Power Line Filtering for High-Performance Packet Processing

To ensure they remain secure, many Internet of Things (IoT) applications will require firewalls and gateways to protect the most sensitive equipment. Although the end nodes will be battery-powered, these firewalls will be line-powered for the most part to provide them with the energy needed to run the necessary security checks. This introduces the need to filter the power lines against interference.

To deal with the growing range of threats that can be launched against industrial networks, the data-filtering systems used by firewalls are becoming increasingly sophisticated. Designers are deploying not just embedded processors but field-programmable gate arrays (FPGAs) to perform deep packet inspection tasks that are able to weed out suspect or malicious frames. These sophisticated devices can have multiple power rails feeding into them to supply energy separately to the core logic array and I/O cells, as well as clock and memory-interface channels.

Power supply coupled noise can adversely affect the phase locked loops (PLLs) used to generate reliable clock pulses, for both on-chip circuits and serial interfaces, as well as the operation of logic. Because voltages are now at 1 V or below, there is very little tolerance for changes, with the result that circuits can prove to be highly sensitive to ripple and other forms of power-supply noise.

Power integrity is one of the key requirements for these designs, as interruptions to processing could slow down network performance while the system recovers. As the firewalls will often be situated outside data centers where filtered power is not readily available, and may be in close proximity to industrial equipment, they will need to incorporate their own power-supply noise rejection and filtering hardware.

There are two stages at which filtering may be needed in a design for an industrial IoT firewall. One is at the power supply input, to try to eliminate noise conducted along power cables. The other is after the power supply to deal with noise coupled into the main circuitry or arising as the result of digital switching within the system. In both cases, a passive network of inductors and capacitors can provide much of the filtering required.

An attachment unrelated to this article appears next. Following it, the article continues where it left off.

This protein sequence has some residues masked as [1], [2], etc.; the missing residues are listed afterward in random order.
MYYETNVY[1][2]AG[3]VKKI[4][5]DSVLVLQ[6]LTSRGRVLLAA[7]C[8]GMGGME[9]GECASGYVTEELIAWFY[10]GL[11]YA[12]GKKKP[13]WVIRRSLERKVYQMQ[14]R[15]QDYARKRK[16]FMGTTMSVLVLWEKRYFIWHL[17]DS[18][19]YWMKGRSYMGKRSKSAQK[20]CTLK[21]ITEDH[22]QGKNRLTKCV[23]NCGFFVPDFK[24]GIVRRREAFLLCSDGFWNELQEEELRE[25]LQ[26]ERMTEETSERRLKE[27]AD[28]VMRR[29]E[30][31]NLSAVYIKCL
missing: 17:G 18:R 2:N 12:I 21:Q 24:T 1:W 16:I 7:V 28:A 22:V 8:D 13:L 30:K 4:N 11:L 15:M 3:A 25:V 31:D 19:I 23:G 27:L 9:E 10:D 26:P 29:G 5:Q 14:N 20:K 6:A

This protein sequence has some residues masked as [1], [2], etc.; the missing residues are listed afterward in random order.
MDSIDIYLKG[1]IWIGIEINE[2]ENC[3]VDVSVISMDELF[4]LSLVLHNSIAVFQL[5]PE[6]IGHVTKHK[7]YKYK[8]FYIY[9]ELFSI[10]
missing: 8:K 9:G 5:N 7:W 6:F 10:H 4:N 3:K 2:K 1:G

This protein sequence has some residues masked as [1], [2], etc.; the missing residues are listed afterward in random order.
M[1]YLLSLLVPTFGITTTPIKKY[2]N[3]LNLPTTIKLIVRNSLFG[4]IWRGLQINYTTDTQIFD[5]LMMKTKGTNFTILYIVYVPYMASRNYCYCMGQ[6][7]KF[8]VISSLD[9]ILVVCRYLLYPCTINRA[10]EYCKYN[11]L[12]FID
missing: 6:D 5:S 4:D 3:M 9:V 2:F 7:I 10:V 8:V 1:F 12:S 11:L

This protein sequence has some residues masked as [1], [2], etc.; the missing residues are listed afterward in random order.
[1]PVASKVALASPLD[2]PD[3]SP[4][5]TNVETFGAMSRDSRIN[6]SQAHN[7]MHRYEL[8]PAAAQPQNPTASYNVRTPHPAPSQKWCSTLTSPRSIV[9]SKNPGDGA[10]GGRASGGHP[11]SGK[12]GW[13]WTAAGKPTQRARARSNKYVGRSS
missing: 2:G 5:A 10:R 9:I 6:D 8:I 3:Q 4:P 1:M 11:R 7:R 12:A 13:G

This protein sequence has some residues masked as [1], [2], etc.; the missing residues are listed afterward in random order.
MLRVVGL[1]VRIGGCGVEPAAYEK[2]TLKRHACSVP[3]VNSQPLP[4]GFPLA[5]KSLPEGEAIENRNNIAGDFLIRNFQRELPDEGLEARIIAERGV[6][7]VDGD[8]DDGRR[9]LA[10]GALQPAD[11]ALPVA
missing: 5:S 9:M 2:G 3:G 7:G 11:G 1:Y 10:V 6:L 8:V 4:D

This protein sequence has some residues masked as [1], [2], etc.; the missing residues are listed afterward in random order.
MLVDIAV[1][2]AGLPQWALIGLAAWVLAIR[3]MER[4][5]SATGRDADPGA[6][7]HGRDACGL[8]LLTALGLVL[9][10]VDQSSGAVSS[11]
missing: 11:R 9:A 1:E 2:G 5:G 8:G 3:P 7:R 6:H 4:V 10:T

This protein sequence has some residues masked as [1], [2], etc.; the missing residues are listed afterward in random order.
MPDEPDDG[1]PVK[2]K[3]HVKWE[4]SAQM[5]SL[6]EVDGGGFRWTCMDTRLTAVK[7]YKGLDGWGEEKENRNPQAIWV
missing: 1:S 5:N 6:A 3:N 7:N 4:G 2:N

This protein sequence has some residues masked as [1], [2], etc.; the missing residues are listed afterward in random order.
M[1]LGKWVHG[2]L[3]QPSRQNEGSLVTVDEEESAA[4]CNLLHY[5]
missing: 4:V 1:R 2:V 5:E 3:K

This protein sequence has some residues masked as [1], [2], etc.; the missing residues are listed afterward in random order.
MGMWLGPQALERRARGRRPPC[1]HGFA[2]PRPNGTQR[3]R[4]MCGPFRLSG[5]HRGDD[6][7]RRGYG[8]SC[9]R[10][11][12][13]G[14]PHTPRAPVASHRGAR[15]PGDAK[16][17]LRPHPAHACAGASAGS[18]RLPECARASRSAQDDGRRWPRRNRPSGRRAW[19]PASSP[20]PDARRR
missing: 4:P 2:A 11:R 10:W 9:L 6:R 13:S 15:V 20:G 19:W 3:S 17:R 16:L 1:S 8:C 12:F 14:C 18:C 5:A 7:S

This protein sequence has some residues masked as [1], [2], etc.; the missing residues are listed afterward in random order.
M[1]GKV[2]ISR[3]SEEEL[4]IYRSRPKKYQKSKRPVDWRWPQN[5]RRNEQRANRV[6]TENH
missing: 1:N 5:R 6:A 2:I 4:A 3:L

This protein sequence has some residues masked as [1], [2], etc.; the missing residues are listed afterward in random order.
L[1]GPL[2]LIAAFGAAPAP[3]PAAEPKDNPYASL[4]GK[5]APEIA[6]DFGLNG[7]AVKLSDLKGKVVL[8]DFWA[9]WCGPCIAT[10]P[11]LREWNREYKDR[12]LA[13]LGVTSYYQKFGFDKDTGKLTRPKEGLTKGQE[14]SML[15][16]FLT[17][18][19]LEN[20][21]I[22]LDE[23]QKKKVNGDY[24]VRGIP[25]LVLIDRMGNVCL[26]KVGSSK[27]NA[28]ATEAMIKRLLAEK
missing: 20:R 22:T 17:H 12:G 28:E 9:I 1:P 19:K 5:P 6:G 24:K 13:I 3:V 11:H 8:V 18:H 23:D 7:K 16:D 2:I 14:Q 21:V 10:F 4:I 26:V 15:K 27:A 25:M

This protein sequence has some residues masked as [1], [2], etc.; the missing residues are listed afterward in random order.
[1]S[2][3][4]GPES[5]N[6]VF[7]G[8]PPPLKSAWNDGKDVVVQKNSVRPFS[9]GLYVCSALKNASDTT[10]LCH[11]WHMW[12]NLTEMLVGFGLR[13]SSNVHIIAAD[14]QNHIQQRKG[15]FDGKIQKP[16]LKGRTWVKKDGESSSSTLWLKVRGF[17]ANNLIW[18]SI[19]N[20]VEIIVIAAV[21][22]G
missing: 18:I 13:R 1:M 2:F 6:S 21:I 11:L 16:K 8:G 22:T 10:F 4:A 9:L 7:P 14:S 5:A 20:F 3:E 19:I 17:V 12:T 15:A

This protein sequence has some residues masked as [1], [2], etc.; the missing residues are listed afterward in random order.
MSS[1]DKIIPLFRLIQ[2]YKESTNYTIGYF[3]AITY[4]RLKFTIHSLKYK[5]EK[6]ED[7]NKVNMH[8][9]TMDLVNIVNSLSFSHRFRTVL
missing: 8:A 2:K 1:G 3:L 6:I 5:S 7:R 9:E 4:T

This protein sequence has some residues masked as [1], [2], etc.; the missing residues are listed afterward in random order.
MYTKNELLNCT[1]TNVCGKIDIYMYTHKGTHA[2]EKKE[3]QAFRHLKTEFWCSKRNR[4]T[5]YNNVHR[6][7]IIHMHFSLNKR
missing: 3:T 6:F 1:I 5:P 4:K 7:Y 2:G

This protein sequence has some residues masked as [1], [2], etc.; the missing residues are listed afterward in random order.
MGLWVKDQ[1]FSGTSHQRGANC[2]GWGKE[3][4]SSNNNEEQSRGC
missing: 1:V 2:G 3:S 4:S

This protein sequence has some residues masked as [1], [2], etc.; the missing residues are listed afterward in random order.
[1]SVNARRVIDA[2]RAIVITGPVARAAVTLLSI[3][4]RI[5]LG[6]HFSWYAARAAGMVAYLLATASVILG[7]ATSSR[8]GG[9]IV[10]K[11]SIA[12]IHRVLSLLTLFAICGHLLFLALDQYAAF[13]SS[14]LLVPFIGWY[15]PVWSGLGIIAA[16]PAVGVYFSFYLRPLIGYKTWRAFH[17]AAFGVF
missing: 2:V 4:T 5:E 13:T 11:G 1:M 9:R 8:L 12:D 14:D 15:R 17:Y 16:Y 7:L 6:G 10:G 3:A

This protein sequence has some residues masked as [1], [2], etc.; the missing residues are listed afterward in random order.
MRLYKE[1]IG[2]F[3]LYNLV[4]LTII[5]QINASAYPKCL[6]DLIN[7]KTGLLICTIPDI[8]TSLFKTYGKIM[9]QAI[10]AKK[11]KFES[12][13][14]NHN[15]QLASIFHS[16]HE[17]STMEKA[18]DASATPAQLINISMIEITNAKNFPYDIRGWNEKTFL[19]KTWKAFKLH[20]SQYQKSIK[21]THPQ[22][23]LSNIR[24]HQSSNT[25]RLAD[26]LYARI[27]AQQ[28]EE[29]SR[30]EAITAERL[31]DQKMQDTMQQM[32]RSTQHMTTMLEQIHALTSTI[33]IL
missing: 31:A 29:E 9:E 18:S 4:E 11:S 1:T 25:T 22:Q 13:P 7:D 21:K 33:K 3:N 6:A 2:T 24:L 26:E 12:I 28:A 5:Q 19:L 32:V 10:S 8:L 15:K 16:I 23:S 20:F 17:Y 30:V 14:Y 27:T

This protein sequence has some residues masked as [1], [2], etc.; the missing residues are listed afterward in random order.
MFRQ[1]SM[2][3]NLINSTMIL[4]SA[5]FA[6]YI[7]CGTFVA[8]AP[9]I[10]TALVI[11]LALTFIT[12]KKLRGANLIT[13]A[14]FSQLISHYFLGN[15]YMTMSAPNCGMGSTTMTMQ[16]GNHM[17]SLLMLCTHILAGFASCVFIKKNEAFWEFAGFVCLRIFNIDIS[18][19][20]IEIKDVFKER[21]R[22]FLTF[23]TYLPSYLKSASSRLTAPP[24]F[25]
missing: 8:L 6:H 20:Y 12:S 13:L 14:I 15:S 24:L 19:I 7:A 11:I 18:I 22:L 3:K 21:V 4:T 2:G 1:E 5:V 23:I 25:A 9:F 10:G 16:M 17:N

One option for a power-supply input filter is an undamped LC filter. However, this has the effect of potentially increasing interference at the corner frequency of the circuit, which is related to the square root of the total inductance and capacitance. As a result, designs typically use series or parallel damping to curb the peak around the cutoff frequency of the filter.

On the output side of the power supply, bypass capacitors are frequently used to contain the changes in current flow caused by switching noise and other interferers. The capacitor sits between the power supply and ground. In addition to the bypass capacitor, inductors such as ferrite beads can be inserted serially to form a common-mode noise suppression filter. Ferrites can work better in this context as they offer lower impedance than inductors, which may be used in the output circuitry of the DC/DC converters themselves. There are a number of considerations that need to be taken into account during inductor and capacitor selection.

Multilayer ceramic capacitors (MLCC) are widely used as capacitors in power-supply noise filtering applications because they can handle wide frequency ranges. However, these properties are affected by their intrinsic resistance (ESR) and inductance (ESL), resulting in less than ideal characteristics when handling high-frequency signals. Because of these elements, capacitor impedance indicates a V-shaped frequency curve (Figure 1) where the impedance of the capacitor, mostly due to the series resistance, falls almost linearly towards a resonant frequency before rising again, due to the series inductance.

Figure 1: Impedance characteristics of a capacitor by frequency.

The curve on the left-hand side can be tuned by choosing an appropriate capacitance. Generally, the lower the impedance, the better the capacitor’s noise suppression abilities. Higher capacitances will generally be low on the left-hand side of the V, but have little effect on the inductance-controlled side. As a result, it is important to choose a capacitor with low ESL as well as choosing a way of mounting the capacitor on the PCB, to ensure low inductance there – which may be achieved using short and wide traces. A 1 nH increase in inductance can reduce noise suppression by as much as 10 dB.